Sobda Noodles Tsuta. The small, unassuming space, close to the Sugamo station on the JR Yamanote line, is difficult to get into for different reasons: They take no reservations and operate on a ticket system. I went early that morning, around 7:30 a.m., and waited outside the restaurant with a handful of other people. Eventually the door slid open and a man came out with a handful of small, laminated tickets. He handed me one: “Come back,” he said. “Between 12 and 1 p.m.” He took a 1,000-yen bill as a deposit, then went back inside and closed the door. When I returned at noon, I was treated to the best bowl of shoyu (soy sauce-based) ramen I’d ever eaten. The broth was deep, intense and slightly sweet. The accompaniments — soft-boiled egg, bamboo shoots and pork slices — were done perfectly. The basic ramen bowl at Tsuta is 950 yen — I paid a total of 1,250 for three extra slices of pork. 
Sukiyabashi Jiro, The 90-year-old sushi master Jiro Ono’s already formidable status was made outright legendary with the release of the 2012 documentary “Jiro Dreams of Sushi.” The 10-seat restaurant is difficult to get into, but I got it for tomoorrow. Jiro received three Michelin stars and This is another amazing option.
THE KIMONO EXPERIENCE. Who doesn’t like a little costume play built into their. a “kimono experience" wherein the patron pays for elaborate kimono dress (in one of several styles: oiran, maiko or geisha), as well as hair and makeup. A photo shoot follows. Men, don’t think you’re getting out of this: There’s a samurai option for you.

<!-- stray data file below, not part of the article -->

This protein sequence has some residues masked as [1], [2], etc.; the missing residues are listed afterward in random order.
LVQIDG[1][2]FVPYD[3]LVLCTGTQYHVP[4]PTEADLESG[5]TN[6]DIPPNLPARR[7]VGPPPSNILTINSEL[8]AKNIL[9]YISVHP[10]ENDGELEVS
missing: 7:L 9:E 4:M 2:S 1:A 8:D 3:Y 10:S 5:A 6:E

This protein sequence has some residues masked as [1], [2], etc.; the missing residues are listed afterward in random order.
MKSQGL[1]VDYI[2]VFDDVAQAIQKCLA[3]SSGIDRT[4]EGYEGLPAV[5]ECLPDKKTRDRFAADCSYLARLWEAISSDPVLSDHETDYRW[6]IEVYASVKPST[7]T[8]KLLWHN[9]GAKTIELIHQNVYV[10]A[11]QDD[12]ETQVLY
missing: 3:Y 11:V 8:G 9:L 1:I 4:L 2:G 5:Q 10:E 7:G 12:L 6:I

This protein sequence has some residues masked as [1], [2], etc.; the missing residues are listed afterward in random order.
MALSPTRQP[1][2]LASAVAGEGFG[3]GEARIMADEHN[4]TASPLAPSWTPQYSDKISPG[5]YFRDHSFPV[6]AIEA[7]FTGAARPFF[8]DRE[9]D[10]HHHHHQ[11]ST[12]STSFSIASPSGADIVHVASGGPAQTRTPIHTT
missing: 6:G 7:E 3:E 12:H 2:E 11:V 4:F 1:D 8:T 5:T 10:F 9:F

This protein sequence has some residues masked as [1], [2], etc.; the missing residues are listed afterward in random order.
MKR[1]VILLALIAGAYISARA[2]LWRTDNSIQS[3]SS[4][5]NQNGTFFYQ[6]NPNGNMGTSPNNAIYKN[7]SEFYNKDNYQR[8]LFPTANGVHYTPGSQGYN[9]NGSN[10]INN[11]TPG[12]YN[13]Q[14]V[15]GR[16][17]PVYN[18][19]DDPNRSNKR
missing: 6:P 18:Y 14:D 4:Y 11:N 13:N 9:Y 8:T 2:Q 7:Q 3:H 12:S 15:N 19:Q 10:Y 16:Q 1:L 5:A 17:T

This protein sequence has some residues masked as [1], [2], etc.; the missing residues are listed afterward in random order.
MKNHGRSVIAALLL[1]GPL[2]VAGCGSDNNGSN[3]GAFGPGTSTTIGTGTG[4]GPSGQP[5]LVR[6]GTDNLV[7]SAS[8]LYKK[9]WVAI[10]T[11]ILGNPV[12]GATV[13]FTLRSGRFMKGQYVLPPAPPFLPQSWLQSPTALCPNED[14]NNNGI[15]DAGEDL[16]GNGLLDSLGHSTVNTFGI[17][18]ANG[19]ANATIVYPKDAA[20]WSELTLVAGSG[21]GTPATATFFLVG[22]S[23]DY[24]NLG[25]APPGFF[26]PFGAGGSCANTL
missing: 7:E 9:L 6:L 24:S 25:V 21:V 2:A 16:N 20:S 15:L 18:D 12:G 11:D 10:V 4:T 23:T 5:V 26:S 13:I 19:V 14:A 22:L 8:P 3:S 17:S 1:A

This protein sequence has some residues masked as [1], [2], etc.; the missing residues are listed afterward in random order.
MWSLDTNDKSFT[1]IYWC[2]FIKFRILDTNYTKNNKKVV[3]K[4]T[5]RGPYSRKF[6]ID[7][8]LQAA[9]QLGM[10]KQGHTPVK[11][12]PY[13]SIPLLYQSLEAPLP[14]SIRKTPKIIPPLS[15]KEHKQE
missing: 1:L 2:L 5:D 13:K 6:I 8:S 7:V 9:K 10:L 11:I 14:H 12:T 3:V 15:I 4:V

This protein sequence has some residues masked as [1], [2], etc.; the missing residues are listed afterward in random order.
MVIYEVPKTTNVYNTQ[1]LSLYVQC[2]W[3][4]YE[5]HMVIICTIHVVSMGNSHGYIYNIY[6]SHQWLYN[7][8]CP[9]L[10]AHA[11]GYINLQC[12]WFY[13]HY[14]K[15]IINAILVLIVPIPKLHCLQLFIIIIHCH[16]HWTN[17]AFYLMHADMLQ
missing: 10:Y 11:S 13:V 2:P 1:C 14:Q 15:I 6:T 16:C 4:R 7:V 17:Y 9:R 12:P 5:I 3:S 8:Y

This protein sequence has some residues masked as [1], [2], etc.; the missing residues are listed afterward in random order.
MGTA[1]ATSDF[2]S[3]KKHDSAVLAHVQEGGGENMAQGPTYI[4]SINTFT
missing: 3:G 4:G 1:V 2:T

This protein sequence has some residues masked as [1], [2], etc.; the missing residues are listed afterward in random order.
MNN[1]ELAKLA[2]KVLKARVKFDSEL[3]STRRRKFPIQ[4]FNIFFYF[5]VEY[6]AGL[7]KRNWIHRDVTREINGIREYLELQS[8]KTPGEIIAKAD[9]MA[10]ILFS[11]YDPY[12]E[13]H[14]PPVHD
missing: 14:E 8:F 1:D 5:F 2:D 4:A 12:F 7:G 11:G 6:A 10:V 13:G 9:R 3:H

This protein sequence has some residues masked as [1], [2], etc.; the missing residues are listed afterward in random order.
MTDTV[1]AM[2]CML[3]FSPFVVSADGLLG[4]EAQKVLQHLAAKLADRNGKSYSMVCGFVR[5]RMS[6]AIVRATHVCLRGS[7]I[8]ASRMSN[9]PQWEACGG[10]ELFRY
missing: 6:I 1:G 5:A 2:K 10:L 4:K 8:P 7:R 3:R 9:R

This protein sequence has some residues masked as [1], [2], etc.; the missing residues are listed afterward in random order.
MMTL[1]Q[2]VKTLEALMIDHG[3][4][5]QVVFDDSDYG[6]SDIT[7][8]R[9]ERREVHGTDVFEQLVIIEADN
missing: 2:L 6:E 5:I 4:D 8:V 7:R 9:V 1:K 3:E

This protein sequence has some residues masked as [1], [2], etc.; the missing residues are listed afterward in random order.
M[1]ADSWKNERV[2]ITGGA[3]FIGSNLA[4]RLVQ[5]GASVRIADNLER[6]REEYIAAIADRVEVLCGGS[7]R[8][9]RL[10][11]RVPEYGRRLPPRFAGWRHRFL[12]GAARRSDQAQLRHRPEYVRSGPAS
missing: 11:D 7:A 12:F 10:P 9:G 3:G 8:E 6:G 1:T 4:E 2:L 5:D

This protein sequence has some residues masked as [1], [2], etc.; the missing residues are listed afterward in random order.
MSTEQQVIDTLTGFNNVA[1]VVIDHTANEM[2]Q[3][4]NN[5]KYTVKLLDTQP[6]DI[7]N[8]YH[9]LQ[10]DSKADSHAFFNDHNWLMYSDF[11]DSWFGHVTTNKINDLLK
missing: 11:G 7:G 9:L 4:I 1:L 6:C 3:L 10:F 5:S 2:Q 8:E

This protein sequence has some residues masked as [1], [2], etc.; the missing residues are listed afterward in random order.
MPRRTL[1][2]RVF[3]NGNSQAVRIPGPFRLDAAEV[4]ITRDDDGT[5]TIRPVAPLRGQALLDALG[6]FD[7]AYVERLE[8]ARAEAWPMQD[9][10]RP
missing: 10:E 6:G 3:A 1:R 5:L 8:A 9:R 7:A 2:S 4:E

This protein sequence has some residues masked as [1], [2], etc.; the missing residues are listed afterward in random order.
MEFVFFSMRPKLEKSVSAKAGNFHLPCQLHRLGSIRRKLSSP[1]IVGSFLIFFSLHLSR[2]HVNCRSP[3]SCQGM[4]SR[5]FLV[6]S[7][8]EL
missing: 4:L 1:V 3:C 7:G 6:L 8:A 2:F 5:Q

JAPANESE BASEBALL. I found a different way to incorporate both ceremonial clothing (of sorts) and culture into my visit: taking in a Japanese baseball game. I bought my ticket at one of the many 7-Elevens in Japan. (7-Eleven is owned by a Japanese company.) It was a complicated process, one that involved a helpful clerk trying to spell my name in the Japanese alphabet — buying at the stadium probably would have been easier. It also involved deciding what “cheering section” I wanted to sit in. I decided on an outfield ticket on the side of the home team, the Tokyo yakult swallows.
The game was positively raucous — at one point, everyone in my section produced tiny umbrellas and began thrusting them up and down and chanting (a pro-Swallows chant, I assumed) while a small brass band backed them up. 
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NIHONRYORI RYUGIN. Yamamoto is the chef at nihonryori ryugin, a modern kaiseki restaurant that was awarded three Michelin stars. Mr. Yamamoto is known for incorporating modern culinary techniques with the refined, traditional kaiseki dinner. The descriptions of RyuGin’s courses are wonderfully abstract: Dishes have names like “Coolness Warmth Playfulness Nostalgia and Temptation” and “A Message From the Coast of Japan.” 
Lets finish the day
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NEW YORK BAR, PARK HYATT. With breathtaking views from the 52nd floor of the hotel the new york bar is famous for sensational live music each night from top international jazz artist.
To drink you will find classic and original cocktails and brandies, the largest selection of European wines in Japan and a casual dining menu... But I just needed their lovely and traditional gin tonic.
Then... I went back to the hotel... By taxi of course...

PS: Special thanks to Evans, my fellow traveller for this one-day trip, and to Nahúm García, for collaborating with us with his wonderful pictures.
Nickolson Collection - Evans - The Smart Brogue Shoe